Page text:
Don't Let “Sunshine Guilt” Make You Feel Bad

No one can escape the sunny day FOMO.

Part of a series of daily life of a woman at home.

On the first nice day of spring — or whenever it’s particularly sunny, breezy, and warm — it seems like everyone immediately wants to go outside. People will gather in the parks and at sidewalk cafes to soak up the sun and revel in the rays, and this is true even there’s still a slight chill in the air.

Warm and sunny weather tends to put everyone in an energetic mood, but what if you’re too tired to go out or would rather bask in the glow of your TV? If you plan to sleep in and relax, a random nice day can fill you with a hefty dose of FOMO, and a tinge of regret.

This angsty feeling has been dubbed “sunshine guilt” on TikTok, where the phrase has millions of views. In a viral video posted on March 4, creator @thereneereina said she experienced sunshine guilt on an “abnormally beautiful day” because she was too tired to step outside and witness it.

“I feel this pressure to [...] go for a walk and enjoy the weather while it lasts,” she said. “I can’t enjoy myself indoors now because the whole time I’m thinking that I should be outside. So basically my day is ruined.”

In her comments, one person said, “This is why I’ve always loved winter and rainy days. They don’t expect anything from me and that’s peaceful,” while another wrote, “I feel this every time I’m loafing on my couch and the sun is beaming through the windows.”

What Is Sunshine Guilt?

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According to Dr. Nadia Teymoorian, a psychologist from the Moment of Clarity Mental Health Center, sunshine guilt is that regretful feeling that settles in whenever you stay inside on a nice day, and it can be especially upsetting if you assume everyone else is outside and living their best life.

Maybe you smell someone grilling or hear your neighbors laughing — and just like that, you feel like the most boring person in the world for wanting to stay indoors. It doesn’t matter if you’re feeling sick, relaxing after a busy week, or marathoning your favorite movies — a day spent inside always seems less worthwhile and impressive than a day spent outside.

Sunshine guilt can also creep in if you’re too busy to go outside due to other responsibilities. If you live in the Pacific Northwest or a drizzly country like Scotland or Ireland, you might have more intense sun guilt, Teymoorian tells Bustle, since the nice weather is rarer. When pleasant days are few and far between, the pressure to enjoy them is extra strong, and so is any related guilt for missing out.

For some, sunshine guilt can happen all summer long, since every day promises to be beautiful.

The Sunshine-FOMO Connection

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As Kevin Belcastro, LMFT, a therapist with Mental Health Center of San Diego, says, sunshine guilt stems from the cumulation of negative thoughts, feelings, and emotions that come from believing you’re failing or letting yourself down by staying inside on a nice day.

“Some common causes for this type of guilt are associated with societal norms or values, and feeling that we are not meeting them,” he tells Bustle. “There are negative stigmas associated with [relaxing inside] or not taking advantage of ‘good’ weather.”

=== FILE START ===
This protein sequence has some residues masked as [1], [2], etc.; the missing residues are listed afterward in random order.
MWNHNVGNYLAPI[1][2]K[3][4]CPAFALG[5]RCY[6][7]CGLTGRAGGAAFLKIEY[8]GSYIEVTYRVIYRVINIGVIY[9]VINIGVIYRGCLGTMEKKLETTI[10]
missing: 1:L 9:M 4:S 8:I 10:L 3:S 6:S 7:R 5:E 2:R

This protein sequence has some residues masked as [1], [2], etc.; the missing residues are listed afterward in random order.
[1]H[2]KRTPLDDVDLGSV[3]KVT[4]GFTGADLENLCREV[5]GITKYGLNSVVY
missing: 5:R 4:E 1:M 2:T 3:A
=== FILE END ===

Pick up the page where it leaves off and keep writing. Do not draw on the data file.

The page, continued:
That’s why you might feel lazy if you decide to stay home instead of going for a hike or you might judge yourself for not achieving a goal, like getting in your 10,000 steps. It’s also easy to measure your day against someone else’s — like your friend who posts a picnic photo from the park right as you hit episode 10 of Love is Blind.

If you hear music from a block party or run to the grocery store and spot someone on a hot girl walk with their dog, Belcastro says it can make you feel like a big-time failure for not embracing the day with the same peppy energy. But rest assured you don’t have to feel bad.

Why It’s OK To “Waste” The Day

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According to Belcastro, everyone requires different things when it comes to resting and recharging, so it’s possible that you prefer a restful day in bed versus a trip to the beach for your R&R.

Sometimes you just don’t have it in you to embrace the day, and that’s OK. If you still feel guilty, though, Belcastro recommends thinking about the root cause of your worries. Perhaps the belief that it’s “bad” to waste a nice day was influenced by old family narratives, he says, and now you’ve accepted them as your own without even realizing it. To truly make the most of your restful day, he says it will be helpful to begin letting go of that attitude.

Allowing yourself to stay inside guilt-free is also a sign that you trust your instincts. As Teymoorian says, admitting that you need to rest — even when everyone else is outside — is an act of self-care. While she does recommend getting fresh air as often as possible, it’s perfectly fine to miss a few sunny days here and there.

How To Avoid FOMO On Sunny Days

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To fully embrace your time inside, let go of the guilt and try to enjoy your original plans. “Shift your mindset to focus on self-care, as well as your intention and priorities,” says Teymoorian.

Go ahead and nap if you need to, but you also might choose to read, clean, make a nice dinner, work on your hobbies, text friends, or have a self-care pamper day complete with face masks and an everything shower.

“Remember, you write your own story, so you have a choice and you are capable of creating a feeling of balance and happiness,” she says. “Avoid that unhealthy thought process of FOMO and make happy memories based on your own needs.”


Dr. Nadia Teymoorian, psychologist from the Moment of Clarity Mental Health Center

Kevin Belcastro, LMFT, therapist with Mental Health Center of San Diego